By Tracy Sweely
As consumers of food in the US we’re spoiled. There is just no ifs, ands or buts about it… The industrial food system has been subsidized for so long keeping prices so low, most people don’t have a clue about the real costs of producing it. But the situation is even worse than that. We have been able to buy food for so cheap, for so long (this goes back a generation or two…) that not only do consumers expect to pay very little for produce but as new farmers, we think “Well damn, how hard can it be to grow a pound of beans if they only cost $1.00 to buy…?” Fact is, even if you’ve been farming for a while it’s damn hard.
I don’t mean to scare anyone or put anybody off. If you’ve read any of my previous blogs you’ll know I love farming and most farmers do, or they wouldn’t be doing it. I’ve always felt that if you want to do something bad enough, don’t let anyone tell you no you can’t do it, or any of that kind of nonsense. You can do it, but be prepared. It’s going to be a lot harder than you thought it would be.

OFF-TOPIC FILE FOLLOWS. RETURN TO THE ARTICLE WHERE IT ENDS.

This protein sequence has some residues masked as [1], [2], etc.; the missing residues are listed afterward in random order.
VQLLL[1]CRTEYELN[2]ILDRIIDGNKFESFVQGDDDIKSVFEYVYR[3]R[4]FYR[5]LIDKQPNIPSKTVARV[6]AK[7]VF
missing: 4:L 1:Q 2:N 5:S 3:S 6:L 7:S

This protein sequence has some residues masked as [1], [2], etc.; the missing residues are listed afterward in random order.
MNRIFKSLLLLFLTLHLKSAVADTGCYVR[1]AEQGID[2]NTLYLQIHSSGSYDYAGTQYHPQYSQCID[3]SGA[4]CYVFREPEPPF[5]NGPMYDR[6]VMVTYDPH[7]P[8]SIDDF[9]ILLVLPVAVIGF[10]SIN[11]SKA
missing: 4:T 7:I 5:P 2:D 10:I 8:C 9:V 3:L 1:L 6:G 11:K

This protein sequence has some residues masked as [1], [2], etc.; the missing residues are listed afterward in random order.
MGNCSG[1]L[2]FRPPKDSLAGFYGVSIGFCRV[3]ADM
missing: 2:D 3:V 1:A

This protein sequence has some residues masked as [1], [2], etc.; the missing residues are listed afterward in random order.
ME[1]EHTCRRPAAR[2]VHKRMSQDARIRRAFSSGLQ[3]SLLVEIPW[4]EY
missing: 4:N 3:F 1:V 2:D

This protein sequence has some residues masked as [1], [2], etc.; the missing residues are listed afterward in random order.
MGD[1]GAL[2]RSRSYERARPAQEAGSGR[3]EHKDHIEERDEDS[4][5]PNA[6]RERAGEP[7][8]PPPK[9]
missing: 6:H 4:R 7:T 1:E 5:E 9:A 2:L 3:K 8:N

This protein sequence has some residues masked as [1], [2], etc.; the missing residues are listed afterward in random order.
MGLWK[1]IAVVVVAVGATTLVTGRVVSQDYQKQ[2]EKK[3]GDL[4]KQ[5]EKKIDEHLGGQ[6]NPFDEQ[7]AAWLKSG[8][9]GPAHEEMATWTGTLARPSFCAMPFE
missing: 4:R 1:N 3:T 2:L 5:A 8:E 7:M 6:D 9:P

Even though I’m childless and don’t have any plans to change that, I’ve had exposure to people who have gone that route. And from my careful observations, starting a farm has got to be lot like having a baby and raising a kid. There are just things you aren’t going to “get” about doing it, until you do it yourself. It’s going to be harder work than you imagined, and it’s going to cost more than you thought, and completely unexpected things are going to happen, and many of those things are going to make you feel powerless and like you don’t know what you're doing. But if it boiled down to only that, nobody would have kids or be farmers and we’d clearly die out as a species… Kids and farms bring indescribable beauty and joy into our lives and that’s why we keep on going.